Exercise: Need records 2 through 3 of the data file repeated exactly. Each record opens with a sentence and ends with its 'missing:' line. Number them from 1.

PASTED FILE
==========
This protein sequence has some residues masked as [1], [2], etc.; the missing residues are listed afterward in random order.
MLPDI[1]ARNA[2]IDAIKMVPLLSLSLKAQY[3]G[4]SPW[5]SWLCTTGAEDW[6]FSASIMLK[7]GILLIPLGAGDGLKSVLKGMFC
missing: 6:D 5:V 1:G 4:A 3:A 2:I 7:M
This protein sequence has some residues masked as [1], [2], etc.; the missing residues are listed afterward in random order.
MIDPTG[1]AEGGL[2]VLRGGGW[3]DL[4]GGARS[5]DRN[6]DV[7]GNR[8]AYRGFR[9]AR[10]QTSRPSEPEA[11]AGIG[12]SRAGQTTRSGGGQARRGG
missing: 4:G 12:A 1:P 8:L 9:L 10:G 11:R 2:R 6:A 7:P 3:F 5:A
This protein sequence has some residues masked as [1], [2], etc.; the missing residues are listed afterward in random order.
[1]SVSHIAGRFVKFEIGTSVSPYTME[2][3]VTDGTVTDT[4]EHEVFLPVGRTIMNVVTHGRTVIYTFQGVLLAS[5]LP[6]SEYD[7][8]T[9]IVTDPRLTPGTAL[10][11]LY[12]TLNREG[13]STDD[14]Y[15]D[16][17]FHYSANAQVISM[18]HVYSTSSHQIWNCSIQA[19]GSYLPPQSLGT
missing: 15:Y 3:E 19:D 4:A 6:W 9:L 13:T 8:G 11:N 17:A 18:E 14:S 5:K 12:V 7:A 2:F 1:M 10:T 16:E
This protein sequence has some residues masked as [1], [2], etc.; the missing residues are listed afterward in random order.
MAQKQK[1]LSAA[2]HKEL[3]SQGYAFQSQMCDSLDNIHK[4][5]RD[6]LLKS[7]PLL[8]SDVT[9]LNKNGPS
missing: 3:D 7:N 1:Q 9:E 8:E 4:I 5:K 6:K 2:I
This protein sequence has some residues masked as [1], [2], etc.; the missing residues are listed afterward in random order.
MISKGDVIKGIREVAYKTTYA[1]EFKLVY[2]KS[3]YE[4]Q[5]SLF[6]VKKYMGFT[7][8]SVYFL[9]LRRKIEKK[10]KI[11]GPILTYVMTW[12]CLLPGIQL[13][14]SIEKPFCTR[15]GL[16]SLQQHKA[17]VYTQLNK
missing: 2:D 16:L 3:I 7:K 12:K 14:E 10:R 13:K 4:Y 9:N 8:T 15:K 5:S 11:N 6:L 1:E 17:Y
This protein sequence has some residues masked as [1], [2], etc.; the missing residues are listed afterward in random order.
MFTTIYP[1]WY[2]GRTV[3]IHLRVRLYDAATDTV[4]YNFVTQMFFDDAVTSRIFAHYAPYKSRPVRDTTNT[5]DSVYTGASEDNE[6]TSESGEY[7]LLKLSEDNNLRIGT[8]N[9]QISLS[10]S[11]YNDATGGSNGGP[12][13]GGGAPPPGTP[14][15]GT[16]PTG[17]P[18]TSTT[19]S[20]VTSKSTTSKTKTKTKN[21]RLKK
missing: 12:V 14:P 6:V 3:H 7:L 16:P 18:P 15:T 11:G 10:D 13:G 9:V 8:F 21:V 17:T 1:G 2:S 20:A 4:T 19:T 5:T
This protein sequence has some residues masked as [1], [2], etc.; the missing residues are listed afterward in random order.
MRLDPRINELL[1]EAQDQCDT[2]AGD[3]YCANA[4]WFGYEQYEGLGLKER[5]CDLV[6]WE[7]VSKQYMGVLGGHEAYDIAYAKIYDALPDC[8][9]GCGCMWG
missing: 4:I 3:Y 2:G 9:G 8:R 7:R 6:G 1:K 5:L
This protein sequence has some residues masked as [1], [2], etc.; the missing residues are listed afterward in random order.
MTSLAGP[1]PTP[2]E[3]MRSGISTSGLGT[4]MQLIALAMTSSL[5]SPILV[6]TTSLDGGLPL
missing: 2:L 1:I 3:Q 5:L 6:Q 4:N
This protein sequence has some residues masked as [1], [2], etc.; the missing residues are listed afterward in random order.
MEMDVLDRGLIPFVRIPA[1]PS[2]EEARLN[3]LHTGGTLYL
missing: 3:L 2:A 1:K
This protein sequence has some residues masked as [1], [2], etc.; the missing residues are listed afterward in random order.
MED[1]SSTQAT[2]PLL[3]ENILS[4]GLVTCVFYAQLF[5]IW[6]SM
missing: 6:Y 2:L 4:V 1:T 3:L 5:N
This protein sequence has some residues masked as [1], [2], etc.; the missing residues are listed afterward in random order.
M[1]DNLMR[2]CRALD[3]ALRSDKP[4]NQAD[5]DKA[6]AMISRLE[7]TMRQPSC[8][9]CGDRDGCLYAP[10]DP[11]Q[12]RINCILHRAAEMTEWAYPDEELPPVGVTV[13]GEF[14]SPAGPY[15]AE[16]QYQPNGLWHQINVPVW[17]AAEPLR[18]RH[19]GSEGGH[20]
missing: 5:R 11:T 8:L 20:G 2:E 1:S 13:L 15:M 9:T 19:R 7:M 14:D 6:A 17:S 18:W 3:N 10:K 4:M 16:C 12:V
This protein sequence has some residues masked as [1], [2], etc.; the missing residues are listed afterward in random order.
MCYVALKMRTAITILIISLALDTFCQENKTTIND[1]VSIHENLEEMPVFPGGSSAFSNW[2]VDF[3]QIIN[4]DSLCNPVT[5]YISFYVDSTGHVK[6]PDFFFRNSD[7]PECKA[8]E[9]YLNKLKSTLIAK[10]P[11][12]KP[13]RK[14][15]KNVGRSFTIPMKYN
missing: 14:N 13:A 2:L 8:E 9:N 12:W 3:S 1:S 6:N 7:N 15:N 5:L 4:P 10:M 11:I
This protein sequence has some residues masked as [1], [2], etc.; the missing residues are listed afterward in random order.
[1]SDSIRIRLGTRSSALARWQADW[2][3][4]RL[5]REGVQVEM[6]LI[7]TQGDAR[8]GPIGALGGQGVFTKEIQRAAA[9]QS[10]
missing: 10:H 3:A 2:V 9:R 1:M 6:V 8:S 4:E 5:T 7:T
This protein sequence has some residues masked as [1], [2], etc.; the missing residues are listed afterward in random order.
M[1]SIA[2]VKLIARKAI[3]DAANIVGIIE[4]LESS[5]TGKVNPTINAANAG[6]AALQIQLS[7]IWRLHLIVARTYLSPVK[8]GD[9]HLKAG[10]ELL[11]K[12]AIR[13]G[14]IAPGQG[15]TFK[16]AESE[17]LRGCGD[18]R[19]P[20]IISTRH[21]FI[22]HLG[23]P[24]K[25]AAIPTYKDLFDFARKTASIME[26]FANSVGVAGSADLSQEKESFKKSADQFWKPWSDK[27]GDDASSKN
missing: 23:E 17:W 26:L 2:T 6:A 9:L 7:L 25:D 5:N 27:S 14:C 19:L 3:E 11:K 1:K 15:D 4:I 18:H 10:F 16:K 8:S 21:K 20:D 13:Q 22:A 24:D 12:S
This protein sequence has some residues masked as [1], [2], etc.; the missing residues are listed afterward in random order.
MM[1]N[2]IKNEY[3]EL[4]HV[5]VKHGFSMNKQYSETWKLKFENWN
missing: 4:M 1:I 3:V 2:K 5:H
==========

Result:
This protein sequence has some residues masked as [1], [2], etc.; the missing residues are listed afterward in random order.
MIDPTG[1]AEGGL[2]VLRGGGW[3]DL[4]GGARS[5]DRN[6]DV[7]GNR[8]AYRGFR[9]AR[10]QTSRPSEPEA[11]AGIG[12]SRAGQTTRSGGGQARRGG
missing: 4:G 12:A 1:P 8:L 9:L 10:G 11:R 2:R 6:A 7:P 3:F 5:A
This protein sequence has some residues masked as [1], [2], etc.; the missing residues are listed afterward in random order.
[1]SVSHIAGRFVKFEIGTSVSPYTME[2][3]VTDGTVTDT[4]EHEVFLPVGRTIMNVVTHGRTVIYTFQGVLLAS[5]LP[6]SEYD[7][8]T[9]IVTDPRLTPGTAL[10][11]LY[12]TLNREG[13]STDD[14]Y[15]D[16][17]FHYSANAQVISM[18]HVYSTSSHQIWNCSIQA[19]GSYLPPQSLGT
missing: 15:Y 3:E 19:D 4:A 6:W 9:L 13:T 8:G 11:N 17:A 18:E 14:S 5:K 12:V 7:A 2:F 1:M 10:T 16:E